Department of Environmental Sciences

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Main Campus
Wolfe Hall Suite 1235

2801 West Bancroft St.,
Mail Stop #604
Toledo, Ohio 43606-3390

Phone: 419.530.2009
Fax: 419.530.4421

eees@utoledo.edu

Faculty: Mark J. Camp

Mark J. Camp
Associate Professor

Research and Teaching Interests:

  • Invertebrate Paleontology/Paleoecology
  • Non-marine Mollusca
  • History of the Building Stone and Clay Minerals Industry
  • History of Geology

(419) 530-2398 | mark.camp@utoledo.edu

 
 Field Trips
 

Each year, for the past thirty years or so, I have led 1-2 week long field trips to sites of geologic interest in the U.S. and Canada. Students sign up for a two hour credit course (EEES 4980/6980) for Fall Semester, but the excursion takes place just before Fall Semester classes start in late Summer. See me for details. Below are some highlights of recent trips. Join us — it's a great way to see what you hear about in class and get acquainted with fellow students. Recent trips include:

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 New England, August 2012
 
Rocky Hill   Hudson River
 

Eubrontes trackways in the Mesozoic Newark Group strata at Dinosaur State Park in Rocky Hill, CT

 

Along the Hudson River, just north of New York City, an exposed Mesozoic diabase sill forms the well-known Palisades.

 
Cape Cod National Seashore   Sandwich Mass
 

Cape Cod National Seashore preserves a region first sculptured by ice sheets and currently being modified by wind and waves.

 

Here's our camp on the Sandwich, Massachusetts end moraine.

 
Maine Coast   Acadia
 

Maine's coastline exposes igneous and metamorphic rocks. Here is a layered gabbro of Devonian age at Cape Neddick. Now you know why there are so many lighthouses in Maine.

 

Granite forms the rocky shoreline at this location in Acadia National Park.

 
Jordon Pond   New Hampshire
 

At Jordan Pond in Acadia National Park are the Bubbles, glacially eroded granite masses between two glacial valleys.

 

Collecting rocks may be refreshing on a hot humid late summer day. New Hampshire offers a wide range of mineral and rock collecting opportunities.

 
Rock of Ages   North River NY
 

Rock of Ages Corporation obtains a gray granite from this dimension stone quarry at Graniteville, VT.

 

Lofty goals are sometimes achieved on our field trips. Garnet was once mined at this site near North River, NY.

 
Gore Mountain   Lester Park NY
 

Almandine garnet is still mined from the Gore Mountain anorthosite. Most of it is used as an abrasive.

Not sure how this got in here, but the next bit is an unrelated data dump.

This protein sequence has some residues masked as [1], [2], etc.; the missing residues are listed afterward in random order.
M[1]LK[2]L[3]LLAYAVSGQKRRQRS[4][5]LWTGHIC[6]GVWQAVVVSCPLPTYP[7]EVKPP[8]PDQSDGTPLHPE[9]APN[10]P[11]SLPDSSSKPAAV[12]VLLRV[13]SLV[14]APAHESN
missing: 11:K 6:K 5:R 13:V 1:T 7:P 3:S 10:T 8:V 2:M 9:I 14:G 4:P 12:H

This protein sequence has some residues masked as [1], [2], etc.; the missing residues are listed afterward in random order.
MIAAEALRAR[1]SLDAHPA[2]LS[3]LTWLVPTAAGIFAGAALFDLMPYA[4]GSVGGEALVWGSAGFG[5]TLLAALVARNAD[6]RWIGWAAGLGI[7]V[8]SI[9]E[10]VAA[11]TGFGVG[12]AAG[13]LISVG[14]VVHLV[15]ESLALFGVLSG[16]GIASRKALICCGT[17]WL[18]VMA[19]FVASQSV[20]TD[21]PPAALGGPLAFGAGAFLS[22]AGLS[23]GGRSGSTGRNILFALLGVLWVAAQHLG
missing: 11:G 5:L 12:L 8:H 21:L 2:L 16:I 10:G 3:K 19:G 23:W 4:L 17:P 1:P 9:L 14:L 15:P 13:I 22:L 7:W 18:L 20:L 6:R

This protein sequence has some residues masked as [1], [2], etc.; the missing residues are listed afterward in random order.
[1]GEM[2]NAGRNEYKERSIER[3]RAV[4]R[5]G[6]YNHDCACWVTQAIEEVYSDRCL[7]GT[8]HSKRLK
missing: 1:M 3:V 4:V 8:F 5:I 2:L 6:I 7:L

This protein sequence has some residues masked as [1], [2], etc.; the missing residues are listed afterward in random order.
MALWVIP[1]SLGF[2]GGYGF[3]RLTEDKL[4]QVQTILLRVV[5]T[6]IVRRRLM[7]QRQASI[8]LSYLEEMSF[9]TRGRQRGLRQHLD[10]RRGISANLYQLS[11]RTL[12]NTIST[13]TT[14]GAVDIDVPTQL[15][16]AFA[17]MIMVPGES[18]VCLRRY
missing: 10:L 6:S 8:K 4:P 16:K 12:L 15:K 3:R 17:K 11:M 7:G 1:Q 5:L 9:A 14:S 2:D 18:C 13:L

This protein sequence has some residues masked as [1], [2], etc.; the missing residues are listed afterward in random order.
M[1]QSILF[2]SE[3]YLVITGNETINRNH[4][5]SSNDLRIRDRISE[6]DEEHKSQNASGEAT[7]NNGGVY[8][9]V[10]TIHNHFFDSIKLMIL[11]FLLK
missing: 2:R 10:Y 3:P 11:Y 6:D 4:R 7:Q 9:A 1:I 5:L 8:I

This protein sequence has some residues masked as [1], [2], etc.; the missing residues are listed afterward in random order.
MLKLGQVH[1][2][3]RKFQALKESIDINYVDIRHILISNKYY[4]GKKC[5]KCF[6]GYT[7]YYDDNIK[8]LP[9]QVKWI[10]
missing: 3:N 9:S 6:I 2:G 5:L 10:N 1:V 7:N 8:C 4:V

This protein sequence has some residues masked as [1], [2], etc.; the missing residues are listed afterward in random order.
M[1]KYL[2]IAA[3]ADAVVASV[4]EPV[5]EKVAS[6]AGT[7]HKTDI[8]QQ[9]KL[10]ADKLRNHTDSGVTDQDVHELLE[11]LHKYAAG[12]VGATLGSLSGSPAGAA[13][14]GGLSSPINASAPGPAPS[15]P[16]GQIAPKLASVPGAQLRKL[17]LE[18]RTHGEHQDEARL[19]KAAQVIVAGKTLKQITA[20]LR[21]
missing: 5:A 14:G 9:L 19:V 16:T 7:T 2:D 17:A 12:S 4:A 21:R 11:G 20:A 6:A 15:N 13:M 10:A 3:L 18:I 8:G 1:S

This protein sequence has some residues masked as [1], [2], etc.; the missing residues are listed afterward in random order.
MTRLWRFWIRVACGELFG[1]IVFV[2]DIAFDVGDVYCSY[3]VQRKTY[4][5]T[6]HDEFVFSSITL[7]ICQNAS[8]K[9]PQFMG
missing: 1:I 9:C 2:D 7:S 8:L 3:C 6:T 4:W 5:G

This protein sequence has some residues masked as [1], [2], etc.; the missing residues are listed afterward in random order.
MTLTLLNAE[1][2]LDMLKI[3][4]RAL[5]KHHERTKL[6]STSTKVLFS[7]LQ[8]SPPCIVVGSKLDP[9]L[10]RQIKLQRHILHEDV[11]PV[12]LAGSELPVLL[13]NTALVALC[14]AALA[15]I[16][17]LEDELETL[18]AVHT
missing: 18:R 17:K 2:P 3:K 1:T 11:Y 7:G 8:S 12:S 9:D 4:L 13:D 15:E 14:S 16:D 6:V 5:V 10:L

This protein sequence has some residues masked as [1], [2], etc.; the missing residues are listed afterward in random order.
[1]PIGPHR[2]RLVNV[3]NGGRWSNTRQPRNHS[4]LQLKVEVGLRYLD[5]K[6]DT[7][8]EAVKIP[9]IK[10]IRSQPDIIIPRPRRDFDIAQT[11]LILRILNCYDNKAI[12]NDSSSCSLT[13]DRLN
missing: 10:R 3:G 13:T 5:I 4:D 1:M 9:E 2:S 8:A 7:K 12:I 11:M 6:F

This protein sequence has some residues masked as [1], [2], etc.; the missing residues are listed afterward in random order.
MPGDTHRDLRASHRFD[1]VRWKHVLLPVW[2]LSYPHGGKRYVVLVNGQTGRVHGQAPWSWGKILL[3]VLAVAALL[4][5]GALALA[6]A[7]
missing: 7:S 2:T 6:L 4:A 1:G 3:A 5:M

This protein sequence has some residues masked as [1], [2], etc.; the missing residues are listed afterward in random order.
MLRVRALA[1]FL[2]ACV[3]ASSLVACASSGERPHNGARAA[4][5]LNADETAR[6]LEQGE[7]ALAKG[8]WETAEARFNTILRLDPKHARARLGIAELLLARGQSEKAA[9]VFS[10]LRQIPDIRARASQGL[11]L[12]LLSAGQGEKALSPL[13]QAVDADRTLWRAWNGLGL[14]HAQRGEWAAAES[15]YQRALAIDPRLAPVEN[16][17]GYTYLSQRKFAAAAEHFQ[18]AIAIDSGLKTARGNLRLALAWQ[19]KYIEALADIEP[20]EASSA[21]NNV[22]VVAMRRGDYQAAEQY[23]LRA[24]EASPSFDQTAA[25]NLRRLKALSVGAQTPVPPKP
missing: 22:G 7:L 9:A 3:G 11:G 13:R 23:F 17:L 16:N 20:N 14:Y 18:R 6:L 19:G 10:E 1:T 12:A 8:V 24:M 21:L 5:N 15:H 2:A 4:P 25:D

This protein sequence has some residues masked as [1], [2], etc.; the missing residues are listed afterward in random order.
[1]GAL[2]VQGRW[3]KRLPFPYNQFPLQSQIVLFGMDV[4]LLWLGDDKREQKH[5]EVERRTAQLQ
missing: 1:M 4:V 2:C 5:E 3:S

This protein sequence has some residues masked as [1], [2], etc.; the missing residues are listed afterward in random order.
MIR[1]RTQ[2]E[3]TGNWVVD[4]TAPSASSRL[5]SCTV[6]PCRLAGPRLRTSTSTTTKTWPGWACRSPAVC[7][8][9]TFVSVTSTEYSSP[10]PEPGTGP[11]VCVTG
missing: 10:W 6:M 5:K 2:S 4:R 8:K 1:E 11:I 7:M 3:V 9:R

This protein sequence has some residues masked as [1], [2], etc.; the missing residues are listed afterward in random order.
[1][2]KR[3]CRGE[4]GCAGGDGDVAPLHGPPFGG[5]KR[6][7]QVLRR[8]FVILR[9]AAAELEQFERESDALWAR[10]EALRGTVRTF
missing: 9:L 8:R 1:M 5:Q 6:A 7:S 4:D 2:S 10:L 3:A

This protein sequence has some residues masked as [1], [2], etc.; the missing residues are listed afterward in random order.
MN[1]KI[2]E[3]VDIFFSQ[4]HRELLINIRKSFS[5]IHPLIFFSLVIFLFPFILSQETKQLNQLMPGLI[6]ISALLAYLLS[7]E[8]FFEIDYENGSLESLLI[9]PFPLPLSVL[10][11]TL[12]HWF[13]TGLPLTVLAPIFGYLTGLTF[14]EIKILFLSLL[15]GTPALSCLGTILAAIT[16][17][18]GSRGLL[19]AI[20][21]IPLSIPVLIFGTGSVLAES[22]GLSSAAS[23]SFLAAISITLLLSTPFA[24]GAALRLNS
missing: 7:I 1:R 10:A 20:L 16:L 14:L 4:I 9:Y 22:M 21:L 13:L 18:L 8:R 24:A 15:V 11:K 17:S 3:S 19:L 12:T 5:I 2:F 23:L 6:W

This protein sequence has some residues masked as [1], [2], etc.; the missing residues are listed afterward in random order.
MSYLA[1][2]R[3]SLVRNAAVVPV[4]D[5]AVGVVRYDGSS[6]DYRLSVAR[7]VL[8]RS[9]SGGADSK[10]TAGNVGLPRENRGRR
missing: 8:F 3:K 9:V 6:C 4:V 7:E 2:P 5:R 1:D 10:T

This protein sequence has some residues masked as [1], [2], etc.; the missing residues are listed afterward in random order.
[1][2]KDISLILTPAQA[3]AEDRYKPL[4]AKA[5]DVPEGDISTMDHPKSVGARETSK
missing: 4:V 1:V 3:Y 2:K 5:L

At Lester Park near Saratoga Springs, NY, Cambrian stromatolites are well displayed.

 
Cayuga Lake NY    
 

A hanging valley at Taughannock Falls State Park exposed Devonian strata along the western edge of Cayuga Lake (a finger lake) near Trumansburg, NY.

   

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 New Mexico, August 2011
 
Information to be posted soon.    
     

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 Montana, August 2010
 
Medora ND   Glacier National Park
 

One of our first stops was at Theodore Roosevelt National Park at Medora, ND. Here is striking badlands topography and a rich Plains biota.

 

Our westernmost destination was Glacier National Park. Going-to-the-Sun Highway lies far below this trail in the glaciated Rockies. Note the serrated crest of the Garden Wall arête in the background.

 
Glacier National Park Bighorn Sheep   Mammoth Hot Springs
 

Bighorn sheep relax in the forested uplands of the park. Precambrian Belt Supergroup strata lie above and under the talus slope.

 

Mammoth Hot Springs in Yellowstone National Park takes on an aerie appearance on this cloudy day.

 
Yellowstone National Park   Roadblock in Yellowstone
 

Fumaroles, steam jets, shoot out the side of Roaring Mountain in Yellowstone National Park.

 

Roadblock! Yellowstone style.

 
Beartooth Range MT   Smith Mine
 

High in the Beartooth Range of Montana, evidence of alpine glaciation is widespread.

 

These are the remains of the Smith Mine, a coal mine, east of Red Lodge, MT. A deadly blast here in 1943 killed 79 miners.

 
Badlands National Park    
 

Look familiar? This is the badlands of Badlands National Park in South Dakota. The strata here date to Oligocene time, slightly younger than that at Theodore Roosevelt National Park in North Dakota.

   
 

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 Rocky Mountains, August 2009
 
 
Rocky Mountain National Park   Bear Moutnain Lake
 

A large glacial erratic within Rocky Mountain National Park.

 

A contorted Precambrian granite gneiss near Bear Mountain Lake in Rocky Mountain National Park.

 
Rocky Mountain National Park   Colorado National Monument
 

Solifluction lobes high in Rocky Mountain National Park.

 

The "Coke Ovens" hoodoos of Jurassic sandstone at Colorado National Monument.

 
Uncompahgre Plateau   Arches National Park
 

Looking northeast from the Uncompahgre Plateau across the Colorado River valley to the Book Cliffs of the Cretaceous Mesaverde Group.

 

Jurassic Entrada Sandstone forms many of the arches and other erosional landforms in Arches National Park.

 
Canyonlands National Park   Silverton CO
 

Upheaval Dome in Canyonlands National Park of Utah is a curious pile of Mesozoic strata surrounded by younger strata has been related to salt intrusion or meteroric impact. What do you think?

 

Underground in the Old Hundred gold mine near Silverton, CO. The operation began in 1898, but was never profitable. The envisioned rich veins were never found.

 
Monument Rocks    

Monument Rocks in northwestern Kansas is an erosional remnant of Cretaceous Niobrara Formation.

   

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Last Updated: 3/23/15